Here’s a quiz question for you: How many women have been on a winning University Challenge team in the past 10 years? The answer is four – 10 per cent of winning contestants.
If you’ve been watching the show for a while, or you’ve been keeping up with news stories about the male-dominated nature of the show, that fact won’t surprise you. University Challenge has a longstanding diversity problem, and it’s not just limited to gender. Only three people of colour have been on a winning team in the past 10 years, and only three non-Oxbridge teams have been winners. It’s not hard to see why people are frustrated – University Challenge is held up as if it’s the pinnacle of intellectual achievement and contestants are celebrated as if they’re academic demigods, yet it always seems to be the same white, male Oxbridge types we’re celebrating. Why is that?
Well, host Jeremy Paxman – also a white, male Oxbridge graduate – told The Telegraph that he thinks it’s just because “more males than females care about quizzing”. That’s right: there couldn’t possibly be any structural or social problems involved, no surrounding culture that values women on their looks rather than on their intelligence – women just don’t care enough.
There’s a little more to this story than Paxman thinks. Hannah Woods, who won with Peterhouse, Cambridge, last year, has pointed out that female contestants have been routinely objectified by both the press and social media. Emma Johnson of Corpus Christi College, Oxford, had viewers asking if she was “the hottest contestant ever”, and Warwick’s Sophie Rudd was subject to speculation as to whether or not she was trans (answer: none of your business). When this is the way female contestants are treated, it’s no wonder there aren’t any more of them.
I appreciate that these are entrenched cultural problems that can’t be solved overnight: I’m not expecting Jeremy Paxman or the BBC or ITN to singlehandedly end misogyny. I don’t, however, think we should let them off the hook. Culture isn’t the only thing driving University Challenge’s overwhelming maleness, and there are several measures the production team could put in place right now that would make the show far more diverse.
Firstly, stop letting Oxbridge colleges compete individually. This provision has existed since the very beginning of the show, but there’s next to no justification for it. Oxbridge colleges aren’t separate institutions, and even if they were, Oxford and Cambridge aren’t the only universities that have colleges – Durham, York and Kent are just a few others that do. The show justifies itself by arguing that teaching takes place within Oxbridge colleges, unlike at other collegiate universities, which is true – excluding, of course, lectures, labs, supervisions with external Fellows or Directors of Studies, and the actual exams that count towards your degree, all of which take place outside your college.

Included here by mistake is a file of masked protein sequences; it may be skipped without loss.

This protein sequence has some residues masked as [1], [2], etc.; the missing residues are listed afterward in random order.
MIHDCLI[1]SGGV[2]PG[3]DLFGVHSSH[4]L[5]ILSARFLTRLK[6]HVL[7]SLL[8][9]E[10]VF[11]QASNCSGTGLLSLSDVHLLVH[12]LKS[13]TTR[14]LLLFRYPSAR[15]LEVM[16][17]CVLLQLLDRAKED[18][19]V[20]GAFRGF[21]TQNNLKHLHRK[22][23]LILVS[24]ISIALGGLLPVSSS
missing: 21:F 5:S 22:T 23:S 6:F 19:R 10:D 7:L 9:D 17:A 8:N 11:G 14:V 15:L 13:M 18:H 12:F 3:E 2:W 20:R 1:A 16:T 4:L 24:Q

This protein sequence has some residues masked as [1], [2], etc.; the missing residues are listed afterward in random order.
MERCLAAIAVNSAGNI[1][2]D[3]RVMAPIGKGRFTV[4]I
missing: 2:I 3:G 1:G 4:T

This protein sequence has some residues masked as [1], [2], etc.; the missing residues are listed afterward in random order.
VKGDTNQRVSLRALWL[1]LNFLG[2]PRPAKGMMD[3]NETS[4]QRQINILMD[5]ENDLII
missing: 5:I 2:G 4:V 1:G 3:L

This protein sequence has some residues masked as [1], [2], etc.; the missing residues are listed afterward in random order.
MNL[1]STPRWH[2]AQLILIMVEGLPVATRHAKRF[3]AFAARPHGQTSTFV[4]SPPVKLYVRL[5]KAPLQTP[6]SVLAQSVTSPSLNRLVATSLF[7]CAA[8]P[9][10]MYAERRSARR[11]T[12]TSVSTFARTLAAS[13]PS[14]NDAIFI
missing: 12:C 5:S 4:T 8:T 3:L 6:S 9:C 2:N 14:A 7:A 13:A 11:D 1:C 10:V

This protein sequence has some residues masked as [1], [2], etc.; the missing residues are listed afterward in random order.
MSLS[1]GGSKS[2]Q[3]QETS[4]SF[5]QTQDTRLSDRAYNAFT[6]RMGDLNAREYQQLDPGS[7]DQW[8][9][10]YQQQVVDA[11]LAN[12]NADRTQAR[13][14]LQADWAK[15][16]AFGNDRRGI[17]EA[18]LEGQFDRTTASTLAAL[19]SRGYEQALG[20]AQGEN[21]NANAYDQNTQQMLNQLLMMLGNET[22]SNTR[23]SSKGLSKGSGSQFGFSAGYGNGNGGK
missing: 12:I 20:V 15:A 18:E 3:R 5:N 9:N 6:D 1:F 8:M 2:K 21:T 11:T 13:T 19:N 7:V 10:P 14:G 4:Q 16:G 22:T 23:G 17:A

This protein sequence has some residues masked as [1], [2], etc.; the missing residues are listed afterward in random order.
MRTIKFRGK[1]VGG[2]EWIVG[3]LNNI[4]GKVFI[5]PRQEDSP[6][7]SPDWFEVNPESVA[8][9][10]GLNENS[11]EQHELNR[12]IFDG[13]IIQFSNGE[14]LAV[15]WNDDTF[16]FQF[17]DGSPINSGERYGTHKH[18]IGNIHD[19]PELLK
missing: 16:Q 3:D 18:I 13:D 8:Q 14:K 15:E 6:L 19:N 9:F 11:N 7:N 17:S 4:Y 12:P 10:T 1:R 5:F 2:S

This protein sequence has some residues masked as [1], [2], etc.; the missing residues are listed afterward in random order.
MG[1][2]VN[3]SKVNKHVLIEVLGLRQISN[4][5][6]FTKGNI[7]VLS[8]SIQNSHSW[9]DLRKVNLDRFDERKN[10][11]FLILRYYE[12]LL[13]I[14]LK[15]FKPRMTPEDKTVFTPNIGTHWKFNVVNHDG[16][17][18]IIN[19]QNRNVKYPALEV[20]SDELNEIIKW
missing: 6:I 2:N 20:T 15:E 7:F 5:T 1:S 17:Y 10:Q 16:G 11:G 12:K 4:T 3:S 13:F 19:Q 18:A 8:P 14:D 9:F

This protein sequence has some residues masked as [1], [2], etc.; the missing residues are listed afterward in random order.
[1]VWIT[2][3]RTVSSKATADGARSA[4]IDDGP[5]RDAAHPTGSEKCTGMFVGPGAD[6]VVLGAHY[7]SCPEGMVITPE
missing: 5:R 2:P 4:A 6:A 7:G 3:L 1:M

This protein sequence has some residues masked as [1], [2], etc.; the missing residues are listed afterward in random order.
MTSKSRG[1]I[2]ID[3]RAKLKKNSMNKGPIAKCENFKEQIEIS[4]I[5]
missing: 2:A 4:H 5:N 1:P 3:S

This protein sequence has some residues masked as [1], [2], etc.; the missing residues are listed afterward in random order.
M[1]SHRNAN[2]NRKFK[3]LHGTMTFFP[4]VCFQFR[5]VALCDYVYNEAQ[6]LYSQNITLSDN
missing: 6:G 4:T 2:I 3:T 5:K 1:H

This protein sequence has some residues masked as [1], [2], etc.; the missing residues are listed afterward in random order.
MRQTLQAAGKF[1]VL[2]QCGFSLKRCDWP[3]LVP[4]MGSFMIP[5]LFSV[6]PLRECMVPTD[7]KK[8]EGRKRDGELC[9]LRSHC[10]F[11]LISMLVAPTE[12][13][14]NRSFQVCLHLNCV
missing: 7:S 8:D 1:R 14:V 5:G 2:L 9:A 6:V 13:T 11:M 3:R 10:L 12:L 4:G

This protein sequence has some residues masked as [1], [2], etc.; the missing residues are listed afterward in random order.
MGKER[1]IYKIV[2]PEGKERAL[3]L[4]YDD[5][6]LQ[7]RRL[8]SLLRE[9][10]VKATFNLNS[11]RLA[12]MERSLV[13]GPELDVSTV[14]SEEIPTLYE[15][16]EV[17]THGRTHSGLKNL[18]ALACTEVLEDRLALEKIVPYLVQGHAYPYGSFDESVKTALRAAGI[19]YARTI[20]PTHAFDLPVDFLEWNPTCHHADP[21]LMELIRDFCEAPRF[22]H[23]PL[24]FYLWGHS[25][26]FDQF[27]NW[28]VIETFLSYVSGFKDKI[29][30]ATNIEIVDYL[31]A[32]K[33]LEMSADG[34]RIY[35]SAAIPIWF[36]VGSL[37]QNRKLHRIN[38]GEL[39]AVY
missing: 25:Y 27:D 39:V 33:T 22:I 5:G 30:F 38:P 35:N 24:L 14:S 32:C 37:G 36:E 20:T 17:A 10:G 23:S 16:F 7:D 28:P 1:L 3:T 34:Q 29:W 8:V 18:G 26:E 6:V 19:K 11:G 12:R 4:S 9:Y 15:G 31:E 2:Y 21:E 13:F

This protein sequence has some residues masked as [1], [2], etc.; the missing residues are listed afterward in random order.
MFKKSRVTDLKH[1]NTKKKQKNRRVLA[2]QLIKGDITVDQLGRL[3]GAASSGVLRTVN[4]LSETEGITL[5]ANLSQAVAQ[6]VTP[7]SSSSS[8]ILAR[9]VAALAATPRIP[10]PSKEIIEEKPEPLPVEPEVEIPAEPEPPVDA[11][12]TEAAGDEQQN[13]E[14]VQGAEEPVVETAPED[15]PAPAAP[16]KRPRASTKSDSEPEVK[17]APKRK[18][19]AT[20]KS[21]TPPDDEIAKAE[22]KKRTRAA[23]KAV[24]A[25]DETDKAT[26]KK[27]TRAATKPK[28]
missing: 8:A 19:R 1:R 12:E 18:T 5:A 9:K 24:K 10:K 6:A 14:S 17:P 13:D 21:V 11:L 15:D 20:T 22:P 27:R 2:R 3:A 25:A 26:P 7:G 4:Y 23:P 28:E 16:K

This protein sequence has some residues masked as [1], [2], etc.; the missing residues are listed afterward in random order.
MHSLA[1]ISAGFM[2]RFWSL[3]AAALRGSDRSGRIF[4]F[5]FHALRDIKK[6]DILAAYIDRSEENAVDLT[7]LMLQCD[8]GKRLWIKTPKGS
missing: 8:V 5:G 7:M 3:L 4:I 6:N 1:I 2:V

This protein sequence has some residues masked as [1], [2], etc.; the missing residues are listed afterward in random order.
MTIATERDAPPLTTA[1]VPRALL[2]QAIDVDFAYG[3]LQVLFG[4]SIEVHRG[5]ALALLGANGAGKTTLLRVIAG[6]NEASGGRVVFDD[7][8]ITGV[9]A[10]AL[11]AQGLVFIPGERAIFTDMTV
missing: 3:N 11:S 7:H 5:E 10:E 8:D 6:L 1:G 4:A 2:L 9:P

Forcing Oxford and Cambridge to compete as single institutions wouldn’t just limit the number of Oxbridge students, who are disproportionately richer, whiter, and more male than those at other universities; it would also allow more space for universities with more diverse student bodies to appear on the show. If you want to see how this would look in real terms, look at the teams from last year’s series. Oxbridge teams were just 15 per cent female that year, while non-Oxbridge teams were 28 per cent female – almost double.
The Oxbridge bias isn’t the only feature of the show that seems archaic. University Challenge questions are often rooted in an outdated perception of academia, one that focuses on subjects like British history, philosophy, classical music, hard science – subjects that tend to be dominated by men. Subjects that tend to female-dominated, however, such as art history, sociology, or psychology, are often sidelined to a question or two per episode.
There are far more things going on in academia than just those traditional, male-dominated subjects, and on some level I think University Challenge question writers recognise this – I’ve seen questions on everything from the history of dance to Studio Ghibli to Dorothy Parker, so it’s obvious that they aren’t restricted to just those subjects. It’s not as if they’d have to dumb down their questions either – the answers to these questions are still just as obscure, they’re just more accessible to people who’ve historically been kept out of the traditional academic spaces that informs most University Challenge questions.
Both of these are indirect fixes, however. The most direct thing that University Challenge could do to make sure there are more diverse teams on our TV screens would be, well, to pick more diverse teams in the first place. We know from the Class of 2014 documentary which aired a few years ago that teams aren’t cast simply on their quizzing abilities, but on whether or not they will be entertaining to audiences. If that’s the case, why not consider casting teams based on how many women or people of colour they have as well? Or refuse to cast any teams without at least one woman?
Arguments like this are often castigated as promoting reverse discrimination, but there’s more at stake here than just individual contestants. University Challenge is watched and enjoyed by millions of people all around the country, and it is in many ways symbolic of the UK academic establishment. If that establishment is only being represented by white men, is only accessible to white men, and continually celebrates white men, where does that leave everyone else? As a major cultural institution, University Challenge has a responsibility to showcase the full breadth of knowledge at UK universities, from all backgrounds – and right now, it’s failing.